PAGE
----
Murray Aitken, founder and creative director of Counterfeit Studio, shares the retail strategies that can take workplaces from dull to delightful
Major milestones offer time for reflection. As we pass the ‘6-month lockdown anniversary’ and have taken tentative steps back to the office, it’s understandable that we’re seeing activity speculating what the future holds for workplaces. The last 6 months have seen a monumental shift in the way the world’s workforce operates with almost 50% of the UK workforce switching to remote working. As we start to piece together a vision of the next 6 months, it begs the question, is the office really relevant in today’s world?
With the rise of working from home, the workplace sector is arguably undergoing the same kind of existential crisis that has plagued the retail sector for over a decade. Seduced by the convenience of online shopping, people abandoned the homogenised highstreet in favour of the internet to get their retail fix from the comfort of their humble abodes.
The retail sector responded to this shift in consumer behaviour by raising their game in customer experience – proving that we can override someone’s desire for convenience with well-executed experiences and a little imagination. Could employers follow suit by transforming offices into enriching experiences using high level retail strategies that place employees at the heart of the narrative?
Following are some thoughts on how this could be implemented.
1. Community Hubs
The knock-on effect of working from home is that a company’s culture risks being obliterated. The workplace is a destination where employees can come together and feel like part of a community. Not only does this have a profound effect on company culture, it enhances the performance of teams, something discovered by Google when they identified that a shared belief among employees that a team is safe for risk taking (coined psychological safety) resulted in increased productivity.
The behaviours that create psychological safety are aligned with the basic, subconscious experience that we take from building human connections. To unlock this in the workplace, it is critical to weave community building into the design of the space so that it can happen naturally. This isn’t just about putting a sofa in the corner and calling it a hangout space, it’s about hardwiring the ability to foster communities into the culture of the business.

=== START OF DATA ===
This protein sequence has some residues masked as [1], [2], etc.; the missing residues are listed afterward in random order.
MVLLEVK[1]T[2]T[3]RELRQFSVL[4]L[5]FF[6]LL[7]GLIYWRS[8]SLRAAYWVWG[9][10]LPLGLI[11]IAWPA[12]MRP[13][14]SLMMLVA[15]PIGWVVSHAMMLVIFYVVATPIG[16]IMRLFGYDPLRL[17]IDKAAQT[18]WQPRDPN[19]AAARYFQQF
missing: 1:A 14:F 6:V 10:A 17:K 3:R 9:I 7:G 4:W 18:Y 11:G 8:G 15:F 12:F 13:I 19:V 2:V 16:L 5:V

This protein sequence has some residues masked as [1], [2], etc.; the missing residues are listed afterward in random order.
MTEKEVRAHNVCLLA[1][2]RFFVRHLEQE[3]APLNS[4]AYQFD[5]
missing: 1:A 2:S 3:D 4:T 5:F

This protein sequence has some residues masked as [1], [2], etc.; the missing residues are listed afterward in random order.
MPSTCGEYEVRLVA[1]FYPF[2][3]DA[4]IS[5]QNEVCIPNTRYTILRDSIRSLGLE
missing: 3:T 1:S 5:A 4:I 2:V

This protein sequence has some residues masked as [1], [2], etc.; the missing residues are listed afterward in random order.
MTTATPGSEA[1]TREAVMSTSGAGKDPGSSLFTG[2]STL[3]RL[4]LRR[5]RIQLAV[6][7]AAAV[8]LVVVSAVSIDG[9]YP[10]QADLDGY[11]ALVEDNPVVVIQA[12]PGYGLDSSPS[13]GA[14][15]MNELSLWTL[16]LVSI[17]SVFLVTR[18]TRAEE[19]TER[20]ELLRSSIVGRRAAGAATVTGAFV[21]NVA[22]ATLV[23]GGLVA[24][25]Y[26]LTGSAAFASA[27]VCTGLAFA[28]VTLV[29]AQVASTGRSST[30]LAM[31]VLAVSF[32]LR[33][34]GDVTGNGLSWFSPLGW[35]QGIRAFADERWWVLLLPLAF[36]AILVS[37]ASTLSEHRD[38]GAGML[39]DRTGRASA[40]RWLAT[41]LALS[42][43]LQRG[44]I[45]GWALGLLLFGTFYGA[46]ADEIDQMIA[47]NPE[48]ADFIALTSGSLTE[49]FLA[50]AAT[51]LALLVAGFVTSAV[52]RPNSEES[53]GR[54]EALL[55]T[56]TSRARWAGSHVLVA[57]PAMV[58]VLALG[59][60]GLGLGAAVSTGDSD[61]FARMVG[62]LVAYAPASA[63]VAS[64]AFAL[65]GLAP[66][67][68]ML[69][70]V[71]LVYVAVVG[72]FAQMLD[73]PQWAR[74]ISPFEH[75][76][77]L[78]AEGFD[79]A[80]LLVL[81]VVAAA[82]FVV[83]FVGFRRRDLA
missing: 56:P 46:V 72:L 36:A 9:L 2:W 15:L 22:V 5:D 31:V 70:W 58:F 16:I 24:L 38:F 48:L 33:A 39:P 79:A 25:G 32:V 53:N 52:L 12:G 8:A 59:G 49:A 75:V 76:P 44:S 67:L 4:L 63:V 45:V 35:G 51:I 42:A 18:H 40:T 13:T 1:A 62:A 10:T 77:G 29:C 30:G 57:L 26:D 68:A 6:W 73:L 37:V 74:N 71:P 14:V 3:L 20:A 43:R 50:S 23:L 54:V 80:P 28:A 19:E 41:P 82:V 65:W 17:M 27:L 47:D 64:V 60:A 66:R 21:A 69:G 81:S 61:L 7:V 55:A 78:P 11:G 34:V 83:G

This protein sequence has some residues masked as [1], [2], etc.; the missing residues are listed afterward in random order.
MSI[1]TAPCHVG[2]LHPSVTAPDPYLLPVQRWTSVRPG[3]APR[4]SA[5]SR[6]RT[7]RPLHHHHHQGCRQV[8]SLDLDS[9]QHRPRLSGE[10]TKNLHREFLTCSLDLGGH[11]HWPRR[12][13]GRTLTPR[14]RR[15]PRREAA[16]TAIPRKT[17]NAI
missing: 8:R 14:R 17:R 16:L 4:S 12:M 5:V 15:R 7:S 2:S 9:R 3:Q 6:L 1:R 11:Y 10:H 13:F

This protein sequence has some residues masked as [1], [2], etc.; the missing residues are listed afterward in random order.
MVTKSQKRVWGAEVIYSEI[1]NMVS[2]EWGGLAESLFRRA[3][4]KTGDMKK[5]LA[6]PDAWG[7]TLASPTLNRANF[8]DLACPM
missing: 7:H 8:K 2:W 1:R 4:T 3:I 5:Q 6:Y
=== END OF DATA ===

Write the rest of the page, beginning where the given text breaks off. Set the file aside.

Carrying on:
Drawing inspiration from the growing presence of hybrid spaces in retail, employers can begin to implement community building by designing spaces that are flexible and adapt effortlessly to different functions and situations.
Moleskine’s latest retail concept is a great example of a hybrid space in practice. A hardworking retail environment by day and stage for community-building events by night – or whenever the mood takes, the space is flexible enough for the brand to best serve its customers. Not only does this increase engagement in-store and convert more customers into brand ambassadors, it has a halo effect of creating exclusive user-generated content that attracts more people to the store.
Building in the capability to facilitate similar types of activities in the workspace has two-fold benefits – it brings employees together in a way they cannot do whilst working from home which, in turn, builds psychological safety and increases productivity, and simultaneously promotes an outwardly healthy culture to attract new talent. As we look to the future of work, these hybrid spaces will also serve as a solution to the idea that the footprint of offices will drastically reduce as more people take a flexible approach to working.
Physical spaces are an opportunity to advertise brand values via a tangible experience. In retail, this means allowing customers to ‘live’ the brand in a space they can’t get anywhere else. Justify a customer’s journey to the store in this way and you will reap the rewards in the form of increased spend, brand advocacy and interestingly, a boost in online sales.